- Blacks were Arrested 7x more than Whites, NYPD Marijuana Arrest Data shows (2018 -2022)
- 98% Decrease in Marijuana Arrest in NYC since NYC Marijuana Legalization (2018 -2022)
- Brooklyn (1,953) has the most Marijuana Arrests than any other borough. The Bronx is second with (1,884)
Good news. Some things in NYC are getting better. No, not the summer trash smell, bedbugs, rats or the crazy cover charges to get into an empty club on Steinway Street on a Tuesday?! Today we’re talking about marijuana arrests and how they’ve decreased every quarter since 2018 when NYC started reforming its archaic cannabis laws. We will also analyze how these arrests were distributed among boroughs, ethnic groups, and ages. We downloaded the public NYPD Marijuana arrest data from here and created the charts below to visualize the data.
These are the NY Marijuana Legalization Laws, which has lead to the overall decline in arrests you will see below.
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Table of Contents
Black & Hispanics are Arrested more for Marijuana than other Races in New York City
In the past, over 17,500 people on average were arrested each year for marijuana possession in the Big Apple. Unsurprisingly, the vast majority of those arrests affected the black and Hispanic communities the most — crippling opportunities, homes, and neighborhoods. A study from John Jay College found that “blacks and Hispanics consistently had higher rates of arrest for misdemeanor marijuana possession compared to whites.”
Time after time, white people who were caught with the same amount of marijuana were not punished the same way as other groups. The John Jay study also found that in 2017 “for every white person arrested for marijuana possession, 8.1 black people were arrested in New York City.”
Like many other places in the country, it pays to be privileged. These small-possession misdemeanors have created an unwashable stain on peoples’ records and made it so much harder to find jobs and get student loans and mortgages.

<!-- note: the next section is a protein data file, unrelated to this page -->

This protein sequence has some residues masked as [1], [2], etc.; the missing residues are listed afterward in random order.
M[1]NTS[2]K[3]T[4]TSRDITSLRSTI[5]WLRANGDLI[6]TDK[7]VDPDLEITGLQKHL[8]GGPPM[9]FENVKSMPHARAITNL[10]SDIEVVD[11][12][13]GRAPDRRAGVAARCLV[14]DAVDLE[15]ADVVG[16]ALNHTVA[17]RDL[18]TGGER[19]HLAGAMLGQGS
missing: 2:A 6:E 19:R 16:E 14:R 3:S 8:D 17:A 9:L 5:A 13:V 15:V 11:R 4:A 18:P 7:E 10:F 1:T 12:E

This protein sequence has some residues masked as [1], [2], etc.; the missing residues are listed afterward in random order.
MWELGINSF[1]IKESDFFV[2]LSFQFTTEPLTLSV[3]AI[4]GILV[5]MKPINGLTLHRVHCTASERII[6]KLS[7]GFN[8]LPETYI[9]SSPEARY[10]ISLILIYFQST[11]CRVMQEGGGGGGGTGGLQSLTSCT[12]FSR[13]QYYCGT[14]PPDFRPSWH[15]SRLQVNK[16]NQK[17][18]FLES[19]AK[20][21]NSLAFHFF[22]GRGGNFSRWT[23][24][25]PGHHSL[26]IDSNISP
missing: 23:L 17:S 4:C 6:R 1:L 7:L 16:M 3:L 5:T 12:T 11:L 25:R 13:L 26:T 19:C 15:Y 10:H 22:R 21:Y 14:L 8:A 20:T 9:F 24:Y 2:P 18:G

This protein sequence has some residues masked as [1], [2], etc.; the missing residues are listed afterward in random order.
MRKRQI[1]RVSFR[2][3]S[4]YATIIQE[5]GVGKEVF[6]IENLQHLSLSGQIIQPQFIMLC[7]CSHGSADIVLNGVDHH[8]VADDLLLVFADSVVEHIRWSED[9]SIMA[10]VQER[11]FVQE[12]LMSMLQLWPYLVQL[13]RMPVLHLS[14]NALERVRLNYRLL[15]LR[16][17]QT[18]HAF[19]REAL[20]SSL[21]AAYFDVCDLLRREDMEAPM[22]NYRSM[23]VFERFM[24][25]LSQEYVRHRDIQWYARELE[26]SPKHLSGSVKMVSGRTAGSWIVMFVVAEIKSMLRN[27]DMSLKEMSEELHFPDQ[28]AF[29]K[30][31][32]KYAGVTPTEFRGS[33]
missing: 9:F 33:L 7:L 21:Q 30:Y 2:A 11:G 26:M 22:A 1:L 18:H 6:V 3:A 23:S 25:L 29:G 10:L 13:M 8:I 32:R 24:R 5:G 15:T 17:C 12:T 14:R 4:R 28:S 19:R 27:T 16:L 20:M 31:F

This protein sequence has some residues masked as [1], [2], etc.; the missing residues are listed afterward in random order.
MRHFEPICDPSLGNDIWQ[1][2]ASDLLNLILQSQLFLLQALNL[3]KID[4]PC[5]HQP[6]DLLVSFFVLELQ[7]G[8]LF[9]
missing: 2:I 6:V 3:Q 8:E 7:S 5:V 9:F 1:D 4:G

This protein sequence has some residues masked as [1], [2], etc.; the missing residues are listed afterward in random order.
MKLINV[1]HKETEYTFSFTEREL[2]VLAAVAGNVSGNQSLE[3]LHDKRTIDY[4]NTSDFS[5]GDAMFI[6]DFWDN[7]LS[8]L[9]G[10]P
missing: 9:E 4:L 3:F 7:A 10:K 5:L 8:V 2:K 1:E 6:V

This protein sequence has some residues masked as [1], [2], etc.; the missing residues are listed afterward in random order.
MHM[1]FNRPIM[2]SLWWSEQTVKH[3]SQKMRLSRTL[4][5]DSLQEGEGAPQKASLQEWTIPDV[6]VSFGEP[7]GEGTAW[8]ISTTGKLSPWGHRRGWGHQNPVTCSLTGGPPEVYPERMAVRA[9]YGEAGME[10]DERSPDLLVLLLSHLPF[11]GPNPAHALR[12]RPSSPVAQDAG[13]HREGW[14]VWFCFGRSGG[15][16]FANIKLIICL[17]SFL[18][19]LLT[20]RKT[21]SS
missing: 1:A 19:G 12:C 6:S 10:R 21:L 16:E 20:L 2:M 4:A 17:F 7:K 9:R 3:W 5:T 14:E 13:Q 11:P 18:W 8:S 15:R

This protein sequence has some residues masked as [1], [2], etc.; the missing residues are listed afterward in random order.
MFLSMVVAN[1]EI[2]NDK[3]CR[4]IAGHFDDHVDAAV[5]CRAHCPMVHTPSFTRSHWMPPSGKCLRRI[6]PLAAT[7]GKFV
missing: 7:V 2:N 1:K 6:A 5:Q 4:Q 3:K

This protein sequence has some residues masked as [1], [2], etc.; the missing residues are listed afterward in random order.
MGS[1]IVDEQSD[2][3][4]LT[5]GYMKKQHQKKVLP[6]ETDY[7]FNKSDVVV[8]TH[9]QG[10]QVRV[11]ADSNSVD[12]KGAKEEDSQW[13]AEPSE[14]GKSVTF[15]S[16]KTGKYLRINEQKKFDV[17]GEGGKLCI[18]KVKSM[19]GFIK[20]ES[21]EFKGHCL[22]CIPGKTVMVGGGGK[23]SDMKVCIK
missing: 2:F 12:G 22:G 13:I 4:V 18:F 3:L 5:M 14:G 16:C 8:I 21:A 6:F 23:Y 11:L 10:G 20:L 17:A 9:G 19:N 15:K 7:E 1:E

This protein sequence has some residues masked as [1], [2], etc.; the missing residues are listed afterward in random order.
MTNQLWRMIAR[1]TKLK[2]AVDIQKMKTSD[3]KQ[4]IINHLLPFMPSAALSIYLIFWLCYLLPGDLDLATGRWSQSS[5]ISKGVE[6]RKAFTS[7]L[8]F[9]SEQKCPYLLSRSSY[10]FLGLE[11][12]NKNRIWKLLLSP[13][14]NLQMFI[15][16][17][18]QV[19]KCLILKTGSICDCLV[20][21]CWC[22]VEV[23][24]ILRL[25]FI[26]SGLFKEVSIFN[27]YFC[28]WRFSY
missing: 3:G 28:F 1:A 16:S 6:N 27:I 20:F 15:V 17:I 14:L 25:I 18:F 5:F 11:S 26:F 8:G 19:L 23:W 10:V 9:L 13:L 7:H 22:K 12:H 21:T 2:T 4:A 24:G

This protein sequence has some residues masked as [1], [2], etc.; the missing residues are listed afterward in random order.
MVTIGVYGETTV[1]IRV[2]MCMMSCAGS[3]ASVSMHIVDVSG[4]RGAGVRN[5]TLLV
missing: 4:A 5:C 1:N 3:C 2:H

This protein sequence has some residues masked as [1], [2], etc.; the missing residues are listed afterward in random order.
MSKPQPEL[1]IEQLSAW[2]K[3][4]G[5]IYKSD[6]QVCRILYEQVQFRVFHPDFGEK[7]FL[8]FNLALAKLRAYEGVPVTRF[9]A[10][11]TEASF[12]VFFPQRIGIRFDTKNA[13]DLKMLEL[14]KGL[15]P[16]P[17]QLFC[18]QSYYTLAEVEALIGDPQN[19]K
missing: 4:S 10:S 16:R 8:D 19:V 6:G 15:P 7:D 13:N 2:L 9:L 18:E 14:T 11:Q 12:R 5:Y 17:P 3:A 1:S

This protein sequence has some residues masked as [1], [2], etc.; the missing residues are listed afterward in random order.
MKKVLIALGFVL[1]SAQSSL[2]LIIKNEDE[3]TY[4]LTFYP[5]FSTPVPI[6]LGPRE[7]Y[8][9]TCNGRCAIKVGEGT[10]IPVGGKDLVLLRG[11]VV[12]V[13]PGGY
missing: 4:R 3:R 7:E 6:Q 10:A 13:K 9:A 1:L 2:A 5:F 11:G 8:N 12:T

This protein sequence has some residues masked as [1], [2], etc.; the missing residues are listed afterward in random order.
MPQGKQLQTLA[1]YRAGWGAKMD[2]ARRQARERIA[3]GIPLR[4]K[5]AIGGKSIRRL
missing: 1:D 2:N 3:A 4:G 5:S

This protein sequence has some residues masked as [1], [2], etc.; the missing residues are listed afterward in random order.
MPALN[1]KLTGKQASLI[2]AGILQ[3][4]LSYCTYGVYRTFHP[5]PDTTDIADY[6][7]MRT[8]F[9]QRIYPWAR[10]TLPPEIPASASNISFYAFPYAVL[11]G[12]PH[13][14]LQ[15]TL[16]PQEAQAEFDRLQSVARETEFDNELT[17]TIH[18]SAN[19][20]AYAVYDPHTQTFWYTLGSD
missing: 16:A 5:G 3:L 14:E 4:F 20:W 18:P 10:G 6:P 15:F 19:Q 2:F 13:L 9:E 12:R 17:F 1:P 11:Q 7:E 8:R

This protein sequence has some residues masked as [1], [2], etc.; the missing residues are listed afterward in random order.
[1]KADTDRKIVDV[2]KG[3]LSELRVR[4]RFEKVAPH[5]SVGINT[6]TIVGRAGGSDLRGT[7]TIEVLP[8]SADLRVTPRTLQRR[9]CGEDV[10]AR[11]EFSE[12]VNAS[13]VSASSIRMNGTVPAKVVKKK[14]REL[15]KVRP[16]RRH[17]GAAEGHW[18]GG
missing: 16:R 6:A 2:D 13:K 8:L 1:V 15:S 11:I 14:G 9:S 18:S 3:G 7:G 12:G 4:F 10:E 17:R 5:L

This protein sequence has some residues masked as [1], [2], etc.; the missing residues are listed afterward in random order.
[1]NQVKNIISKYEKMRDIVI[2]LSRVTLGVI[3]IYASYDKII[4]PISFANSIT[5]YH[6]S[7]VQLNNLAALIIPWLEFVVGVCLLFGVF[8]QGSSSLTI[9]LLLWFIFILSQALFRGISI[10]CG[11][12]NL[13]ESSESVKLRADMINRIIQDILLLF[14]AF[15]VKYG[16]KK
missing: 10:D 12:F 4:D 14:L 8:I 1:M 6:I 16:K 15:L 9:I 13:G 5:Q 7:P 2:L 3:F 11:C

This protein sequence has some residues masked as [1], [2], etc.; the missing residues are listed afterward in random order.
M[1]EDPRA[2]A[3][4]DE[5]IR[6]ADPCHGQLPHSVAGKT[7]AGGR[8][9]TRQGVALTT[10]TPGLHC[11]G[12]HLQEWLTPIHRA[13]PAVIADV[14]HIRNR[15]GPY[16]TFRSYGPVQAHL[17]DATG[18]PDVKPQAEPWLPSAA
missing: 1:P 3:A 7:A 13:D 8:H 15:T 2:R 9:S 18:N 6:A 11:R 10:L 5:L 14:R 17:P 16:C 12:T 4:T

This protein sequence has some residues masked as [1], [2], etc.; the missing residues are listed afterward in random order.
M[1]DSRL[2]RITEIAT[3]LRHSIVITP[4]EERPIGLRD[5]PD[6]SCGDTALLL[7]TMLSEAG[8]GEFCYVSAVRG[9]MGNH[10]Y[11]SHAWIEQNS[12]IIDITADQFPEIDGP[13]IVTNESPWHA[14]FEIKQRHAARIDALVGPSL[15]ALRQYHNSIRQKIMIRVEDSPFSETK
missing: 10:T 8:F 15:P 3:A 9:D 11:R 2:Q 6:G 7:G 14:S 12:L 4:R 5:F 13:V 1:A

With the blatant disparity in arrests and the current pro-marijuana sentiment from constituents and the national political landscape, it only made sense for NY to start making drastic reforms — which they started to do.
Real Change Starts
In 2018, the New York City Police Department decided to slash public smoking arrests by more than half and just give tickets instead. To make things even better, in 2019, then Governor Cuomo cleared 160,000 people of their marijuana convictions from their records.
Since that time, marijuana has become legal for recreational use, and arrests are going down. But what do the actual numbers have to say?
Arrests Since 2018 Have Decreased Dramatically
Yes, it’s true, the numbers are going down — a lot. In the second quarter of 2018, there were 2,652 marijuana possession arrests in NYC. In the first quarter of 2022, there were only 35 arrests. This is a 98.7% difference!
Since 2018 to 2022’s first quarter, there have only been 6,538 arrests. When compared to the 17,500 per-year arrest average in the past, these numbers are very hopeful and encouraging.
What Borough Had the Most Arrests?
Out of the 6,538 arrests from 2018-2022, Brooklyn saw the most arrests with 1,953, and the Bronx came second with 1,884.
What Race Had the Most Arrests?
Black people were the highest group arrested with 3,442, and Hispanic people were second with 2,437. When putting that in perspective, only 378 white people and 227 Asians were arrested. This dramatic difference really shows the disparity between different groups in the city and how the NYPD, consciously or subconsciously, interacts with everyone.
What Gender Had the Most Arrests?
Men had the most arrests, with 6,010, compared to women with 528. Gender was defined in the data as only a Men and Women.
So What Does This Mean
The numbers do not lie. NYC is becoming a greener and more chill place to live. Snack sales in bodegas are probably skyrocketing. And arrests for marijuana possession are going down. However, that’s how it should be. Cannabis is legal for both recreational and medical use in NY, so people who are over 21, acting responsibly, and buying cannabis from legal vendors should not be punished in any way.
Although the numbers of arrests have plummeted, it is important for the city to examine the dramatic disparity between arrests and ethnic backgrounds. Why are black and Hispanic people arrested so much more than other groups? How can the city offer more objective and fair policing? And most importantly, when will NY pardon all of the people with low-level marijuana offenses? In one study by the nonprofit group Drug Policy Alliance, 867,701 people were arrested for minor offenses between 1990 and 2018.
This is also one of the reasons we support Master P’s 520 Cannabis Freedom Day movement. We are pushing for nationwide criminal reform for marijuana offense.
It’s high time for New York City to mend the past and continue to improve the future.